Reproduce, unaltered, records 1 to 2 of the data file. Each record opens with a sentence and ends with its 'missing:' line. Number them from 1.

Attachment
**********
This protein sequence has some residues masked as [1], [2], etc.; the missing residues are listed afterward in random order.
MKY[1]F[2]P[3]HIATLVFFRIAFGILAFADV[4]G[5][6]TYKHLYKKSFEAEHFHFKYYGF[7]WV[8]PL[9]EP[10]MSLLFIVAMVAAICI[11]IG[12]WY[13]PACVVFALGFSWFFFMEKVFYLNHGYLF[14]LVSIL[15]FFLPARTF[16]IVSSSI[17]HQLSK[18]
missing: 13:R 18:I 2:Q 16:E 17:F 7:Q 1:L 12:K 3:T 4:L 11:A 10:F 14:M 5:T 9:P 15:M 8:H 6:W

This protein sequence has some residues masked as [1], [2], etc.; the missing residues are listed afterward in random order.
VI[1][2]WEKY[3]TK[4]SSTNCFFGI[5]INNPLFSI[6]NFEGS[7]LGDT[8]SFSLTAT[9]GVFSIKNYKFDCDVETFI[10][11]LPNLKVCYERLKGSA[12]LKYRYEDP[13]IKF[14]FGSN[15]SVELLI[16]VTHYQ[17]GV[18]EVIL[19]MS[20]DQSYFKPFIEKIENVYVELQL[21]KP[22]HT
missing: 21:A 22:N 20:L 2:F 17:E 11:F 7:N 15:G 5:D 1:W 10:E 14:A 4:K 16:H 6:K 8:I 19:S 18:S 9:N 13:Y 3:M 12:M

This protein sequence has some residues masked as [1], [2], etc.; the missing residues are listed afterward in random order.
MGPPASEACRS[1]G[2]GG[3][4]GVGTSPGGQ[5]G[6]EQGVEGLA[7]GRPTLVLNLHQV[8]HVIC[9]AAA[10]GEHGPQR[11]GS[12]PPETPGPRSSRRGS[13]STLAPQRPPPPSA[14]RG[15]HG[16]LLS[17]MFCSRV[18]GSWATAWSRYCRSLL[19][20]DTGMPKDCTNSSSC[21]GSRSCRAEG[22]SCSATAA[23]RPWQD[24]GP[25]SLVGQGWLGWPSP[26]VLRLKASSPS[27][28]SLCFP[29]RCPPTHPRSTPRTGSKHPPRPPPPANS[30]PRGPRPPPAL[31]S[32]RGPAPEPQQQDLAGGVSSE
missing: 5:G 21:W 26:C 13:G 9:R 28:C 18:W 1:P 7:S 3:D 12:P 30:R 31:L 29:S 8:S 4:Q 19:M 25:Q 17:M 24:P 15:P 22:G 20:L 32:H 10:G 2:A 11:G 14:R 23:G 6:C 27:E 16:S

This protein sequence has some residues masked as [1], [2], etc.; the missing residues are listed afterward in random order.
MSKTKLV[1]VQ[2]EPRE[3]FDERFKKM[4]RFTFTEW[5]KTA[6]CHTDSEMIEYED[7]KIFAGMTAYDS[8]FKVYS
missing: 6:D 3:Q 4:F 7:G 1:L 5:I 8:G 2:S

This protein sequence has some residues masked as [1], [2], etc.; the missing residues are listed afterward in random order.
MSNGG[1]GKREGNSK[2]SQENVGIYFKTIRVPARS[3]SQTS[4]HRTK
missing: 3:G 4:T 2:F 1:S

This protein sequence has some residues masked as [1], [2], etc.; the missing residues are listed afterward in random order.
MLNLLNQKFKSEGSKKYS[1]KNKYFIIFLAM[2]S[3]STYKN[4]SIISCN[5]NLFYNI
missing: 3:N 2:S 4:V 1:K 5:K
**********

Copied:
This protein sequence has some residues masked as [1], [2], etc.; the missing residues are listed afterward in random order.
MKY[1]F[2]P[3]HIATLVFFRIAFGILAFADV[4]G[5][6]TYKHLYKKSFEAEHFHFKYYGF[7]WV[8]PL[9]EP[10]MSLLFIVAMVAAICI[11]IG[12]WY[13]PACVVFALGFSWFFFMEKVFYLNHGYLF[14]LVSIL[15]FFLPARTF[16]IVSSSI[17]HQLSK[18]
missing: 13:R 18:I 2:Q 16:E 17:F 7:Q 1:L 12:K 3:T 4:L 11:A 10:F 14:M 5:T 9:P 15:M 8:H 6:W

This protein sequence has some residues masked as [1], [2], etc.; the missing residues are listed afterward in random order.
VI[1][2]WEKY[3]TK[4]SSTNCFFGI[5]INNPLFSI[6]NFEGS[7]LGDT[8]SFSLTAT[9]GVFSIKNYKFDCDVETFI[10][11]LPNLKVCYERLKGSA[12]LKYRYEDP[13]IKF[14]FGSN[15]SVELLI[16]VTHYQ[17]GV[18]EVIL[19]MS[20]DQSYFKPFIEKIENVYVELQL[21]KP[22]HT
missing: 21:A 22:N 20:L 2:F 17:E 11:F 7:N 15:G 5:D 1:W 10:E 14:A 4:K 16:H 6:K 8:I 19:S 18:S 9:N 13:Y 3:M 12:M